The proposal, revealed in a notice of inquiry adopted last month, would allow devices using unlicensed spectrum--bandwidth not licensed to broadcasters--to operate in the TV broadcast spectrum. However, they would tap into only those parts of the TV spectrum not being used and only be allowed to do this when they wouldn't interfere with authorized services.
The Dec. 20 notice will take effect when it is published later this month in the Federal Register, said an FCC representative. At that point, the agency will kick off a 75-day comment period.
The regulatory body is expecting a dogfight from TV broadcasters who in the past have been very protective of their territory--opposition that could derail the proposed changes or delay them.
"We're in for a bit of a bumpy ride," said Alan Scrime, chief of the policy and rules division in the FCC's office of engineering and technology. "TV broadcasters are an influential bunch. We're not expecting this to be a real quick one."
The FCC has beenTV broadcasters toward digital television, in order to free up the analog TV spectrum for uses such as wireless home networking technology.
The agency is looking at TV spectrum because it provides significant amounts of bandwidth per channel. In addition, the frequencies and amount of unused TV spectrum varies in different regions, leaving more opportunities for use, according to the notice.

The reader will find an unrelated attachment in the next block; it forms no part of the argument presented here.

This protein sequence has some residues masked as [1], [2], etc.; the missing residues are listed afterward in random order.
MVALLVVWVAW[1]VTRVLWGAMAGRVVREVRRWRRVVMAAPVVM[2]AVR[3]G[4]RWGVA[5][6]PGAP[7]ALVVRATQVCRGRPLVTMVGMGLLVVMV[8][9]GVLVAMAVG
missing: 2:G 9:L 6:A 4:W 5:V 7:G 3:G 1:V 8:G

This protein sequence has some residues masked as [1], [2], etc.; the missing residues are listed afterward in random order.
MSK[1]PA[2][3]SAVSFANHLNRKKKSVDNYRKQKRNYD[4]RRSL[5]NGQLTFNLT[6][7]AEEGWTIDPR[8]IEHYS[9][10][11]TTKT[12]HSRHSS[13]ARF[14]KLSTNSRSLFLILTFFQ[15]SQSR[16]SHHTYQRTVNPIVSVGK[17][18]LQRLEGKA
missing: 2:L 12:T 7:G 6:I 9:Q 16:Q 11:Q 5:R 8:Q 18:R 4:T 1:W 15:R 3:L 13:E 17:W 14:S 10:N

Current 802.11b-based, or Wi-Fi, wireless home networking products operate in the 2.4GHz band and can interfere with other devices--such as cordless phones--in the same band. Expanding the spectrum of unlicensed devices would mitigate many interference issues, and could pave the way for new types of devices that can operate in other bands.
Scrime said that manufacturers have been developing products that can sense when they would interfere with other devices.
The FCC and specifically its chairman, Michael Powell, have promoted the adoption of broadband access by consumers. Wireless home networking technology has been viewed by the regulatory body as a significant complement to broadband, because it makes the service more valuable by allowing multiple consumers to share access wirelessly.
Others in Washington have been promoting the use of Wi-Fi technology. Late Tuesday, Sens. Barbara Boxer, D-Calif., and George Allen, R-Va.the Jumpstart Broadband Act, which would allocate additional radio spectrum for unlicensed use by wireless broadband devices and add wireless technology as a third method of improving the establishment of broadband access.
The notice of inquiry to be published does not specifically identify Wi-Fi wireless home networking technology. However, as technology that uses unlicensed spectrum, Wi-Fi products would get a boost.
Wi-Fi products operate in the 2.4GHz and 5GHz bands, which are unlicensed parts of the radio spectrum. Analog TV stations operate in 6MHz channels and the FCC is targeting the 54MHz to 72MHz, 76MHz to 88MHz, 174MHz to 216MHz and 470MHz to 806MHz bands.
"Wi-Fi should benefit, if this comes to pass," Scrime said.
The point of the notice and similar efforts by the FCC are to make more efficient use of the radio spectrum, as wireless devices become more popular among manufacturers and consumers.
"The FCC wants to encourage the sharing of spectrum and take advantage of it when it's not being used, as long as there is not interference," Scrime said. "Long term, we want to make sure there is enough of it available so that it isn't crowded to the point where it doesn't work."